Benign Paroxysmal Positional Vertigo

What is Benign Paroxysmal Positional Vertigo (BPPV)?

Vertigo is the sensation of motion or spinning that is often described as dizziness. One of the most common forms of vertigo is Benign Paroxysmal Positional Vertigo (BPPV); about 20% of people who are evaluated for dizziness will be diagnosed with BPPV.

BPPV is a condition of the inner ear and it causes brief episodes of dizziness, which can be mild to intense and are usually triggered by specific changes in the head’s position.

While BPPV can affect anyone, it is most common in older adults.

What are the Symptoms of BPPV?

Symptoms include:

  • Vertigo (sense that you or your surroundings are spinning/moving)
  • Dizziness
  • Lightheadedness
  • Nausea
  • Unsteadiness or loss of balance
  • Vomiting
  • Nystagmus (rapid, involuntary eye movements)

Symptoms often come and go, and commonly last under a minute. Episodes can disappear for a period of time and then recur. While the activities that trigger BPPV can vary for everyone, symptoms are normally brought on by a change in head position.

In rare cases, symptoms can last for years. However, in most cases, without treatment, there will be a lessening of symptoms over a few days to weeks, with the condition sometimes spontaneously resolving itself.

What Causes BPPV?

In BPPV, tiny calcium crystals (otoconia) dislodge from their normal location in the inner ear. When the crystals become detached, they can flow in the fluid-filled spaces of the inner ear, including the semicircular canals, which sense the rotation of the head. The otoconia will cause problems when a person changes his or her head position (e.g., when looking up or down or when going from lying to seated). When the otoconia then move to the lowest part of the canal, the balance (eight cranial) nerve will be stimulated, leading to vertigo and nystagmus.

In many cases there is no known underlying cause for BPPV, which is called idiopathic BPPV.

In other causes, BPPV can be associated with:

  • A minor to severe blow to the head
  • Disorders of the inner ear
  • Damage that occurs during ear surgery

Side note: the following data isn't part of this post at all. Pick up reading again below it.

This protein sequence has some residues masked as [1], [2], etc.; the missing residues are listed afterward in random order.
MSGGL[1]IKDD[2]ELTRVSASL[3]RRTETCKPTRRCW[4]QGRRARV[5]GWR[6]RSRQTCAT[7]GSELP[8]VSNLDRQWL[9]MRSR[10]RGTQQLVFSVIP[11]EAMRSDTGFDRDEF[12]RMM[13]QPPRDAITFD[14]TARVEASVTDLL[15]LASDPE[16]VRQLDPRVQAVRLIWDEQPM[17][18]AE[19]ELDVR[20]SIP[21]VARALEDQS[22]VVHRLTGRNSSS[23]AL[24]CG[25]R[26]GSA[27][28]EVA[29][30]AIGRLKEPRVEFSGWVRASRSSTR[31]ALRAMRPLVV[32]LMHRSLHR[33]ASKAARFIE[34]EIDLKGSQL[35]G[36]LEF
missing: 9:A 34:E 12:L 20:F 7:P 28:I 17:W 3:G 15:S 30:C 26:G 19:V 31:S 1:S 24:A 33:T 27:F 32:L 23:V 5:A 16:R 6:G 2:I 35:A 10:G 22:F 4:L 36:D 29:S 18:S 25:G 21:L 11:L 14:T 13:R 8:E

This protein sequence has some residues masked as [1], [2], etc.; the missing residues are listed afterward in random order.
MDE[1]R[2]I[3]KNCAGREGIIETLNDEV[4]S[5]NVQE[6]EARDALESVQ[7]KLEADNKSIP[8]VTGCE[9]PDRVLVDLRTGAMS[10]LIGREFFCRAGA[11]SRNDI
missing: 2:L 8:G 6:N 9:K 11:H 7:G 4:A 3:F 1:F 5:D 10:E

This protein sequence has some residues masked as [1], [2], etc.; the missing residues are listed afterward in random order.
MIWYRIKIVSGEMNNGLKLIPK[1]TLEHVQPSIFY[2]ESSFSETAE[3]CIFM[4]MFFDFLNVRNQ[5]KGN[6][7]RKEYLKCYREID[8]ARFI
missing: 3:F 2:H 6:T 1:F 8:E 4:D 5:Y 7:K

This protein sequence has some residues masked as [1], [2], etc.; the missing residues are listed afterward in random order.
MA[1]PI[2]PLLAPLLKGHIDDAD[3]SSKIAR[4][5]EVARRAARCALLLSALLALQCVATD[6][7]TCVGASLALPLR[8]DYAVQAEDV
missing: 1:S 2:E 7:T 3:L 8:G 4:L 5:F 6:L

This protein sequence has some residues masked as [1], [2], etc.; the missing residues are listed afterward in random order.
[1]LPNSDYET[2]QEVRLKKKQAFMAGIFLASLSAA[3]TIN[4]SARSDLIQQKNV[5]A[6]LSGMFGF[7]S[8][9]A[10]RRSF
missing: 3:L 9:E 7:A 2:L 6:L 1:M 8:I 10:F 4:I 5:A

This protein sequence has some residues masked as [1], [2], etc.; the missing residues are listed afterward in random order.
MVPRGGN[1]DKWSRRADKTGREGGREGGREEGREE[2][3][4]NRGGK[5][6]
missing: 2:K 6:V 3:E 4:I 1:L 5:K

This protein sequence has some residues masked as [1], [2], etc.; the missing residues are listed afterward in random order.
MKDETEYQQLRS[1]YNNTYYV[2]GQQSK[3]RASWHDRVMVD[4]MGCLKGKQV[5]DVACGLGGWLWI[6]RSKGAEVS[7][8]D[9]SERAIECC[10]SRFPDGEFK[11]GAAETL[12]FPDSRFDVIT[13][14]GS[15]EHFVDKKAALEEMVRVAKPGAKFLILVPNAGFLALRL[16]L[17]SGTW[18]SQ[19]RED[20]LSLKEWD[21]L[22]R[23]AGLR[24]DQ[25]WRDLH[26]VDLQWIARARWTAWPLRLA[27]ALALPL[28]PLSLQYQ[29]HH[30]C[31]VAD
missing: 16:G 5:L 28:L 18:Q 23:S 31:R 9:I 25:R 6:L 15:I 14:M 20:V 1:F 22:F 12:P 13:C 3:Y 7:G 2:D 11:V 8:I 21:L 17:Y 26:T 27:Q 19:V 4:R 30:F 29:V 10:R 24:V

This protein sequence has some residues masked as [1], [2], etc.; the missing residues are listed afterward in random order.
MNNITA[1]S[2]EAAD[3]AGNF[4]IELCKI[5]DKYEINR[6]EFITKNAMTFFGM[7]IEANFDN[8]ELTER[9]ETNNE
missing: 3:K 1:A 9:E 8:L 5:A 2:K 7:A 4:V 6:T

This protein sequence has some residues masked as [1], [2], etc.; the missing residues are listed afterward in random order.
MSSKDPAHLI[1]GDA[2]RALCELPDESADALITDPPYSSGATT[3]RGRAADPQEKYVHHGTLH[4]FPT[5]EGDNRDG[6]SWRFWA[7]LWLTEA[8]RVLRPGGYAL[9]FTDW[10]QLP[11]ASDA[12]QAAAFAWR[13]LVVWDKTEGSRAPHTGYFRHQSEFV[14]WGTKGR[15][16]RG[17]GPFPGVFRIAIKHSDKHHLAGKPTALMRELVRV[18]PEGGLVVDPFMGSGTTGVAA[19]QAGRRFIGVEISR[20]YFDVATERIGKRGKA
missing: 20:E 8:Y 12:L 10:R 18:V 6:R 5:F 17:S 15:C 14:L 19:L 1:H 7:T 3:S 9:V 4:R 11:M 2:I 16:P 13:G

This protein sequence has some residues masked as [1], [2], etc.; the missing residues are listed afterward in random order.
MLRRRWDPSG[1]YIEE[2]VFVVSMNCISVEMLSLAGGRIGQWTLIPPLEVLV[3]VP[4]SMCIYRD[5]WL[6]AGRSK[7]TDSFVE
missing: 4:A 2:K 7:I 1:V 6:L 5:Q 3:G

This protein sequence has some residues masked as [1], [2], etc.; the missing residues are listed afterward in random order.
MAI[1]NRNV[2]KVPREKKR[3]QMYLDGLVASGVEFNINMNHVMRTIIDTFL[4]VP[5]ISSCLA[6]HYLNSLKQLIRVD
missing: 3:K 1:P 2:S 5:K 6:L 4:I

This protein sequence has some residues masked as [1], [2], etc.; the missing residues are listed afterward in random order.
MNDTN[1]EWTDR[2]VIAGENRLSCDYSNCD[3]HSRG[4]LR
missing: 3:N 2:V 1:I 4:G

• Long periods of keeping the head in the same position (for example, during strict bed rest or when in a dentist chair)
  • Certain strenuous activities (such as biking over rough terrain or participating in high intensity aerobics)
  • Migraines

How is BPPV Diagnosed?

Generally, a doctor will do a series of tests to look for the cause of vertigo, usually by having the patient do a series of eye and head movements. Additional testing, such as electronystagmography (ENG), videonystagmography (VNG), and MRIs may be used to look for causes of vertigo.

What is the Treatment for BPPV?

One treatment is canalith repositioning. The goal of the procedure is to move particles from the fluid-filled semicircular canals of the inner ear into the vestibule that houses one of the otolith organs, where the particles don’t cause trouble and are reabsorbed. This procedure normally works after one to two treatments.

If canalith repositioning doesn’t work, a surgery procedure may be used. During surgery, a bone plug is used to block a portion of the inner ear that is causing the vertigo. This bone plug prevents the semicircular canal from being able to respond to particle movements, or head movements generally. The success rate for this type of surgery is about 90%.

Other techniques that can be utilized to cope with the dizziness associated with BPPV include:

  • Taking caution and being aware of the risk of losing balance
  • Avoiding movements (e.g., looking up) that trigger symptoms
  • Walking with a cane when at risk of falling

BPPV can recur even with successful treatment, which is the case for about half the people who experience it. While it isn’t typically considered a serious condition, it can increase the chance of serious falls.

These posts are for informative purposes only and should not be used as a substitute for consultation with and diagnosis by a medical professional. If you are experiencing any of the symptoms described above and have yet to consult with a doctor, do not use this resource to self-diagnose. Please contact your doctor immediately and schedule an appointment to be evaluated for your symptoms.


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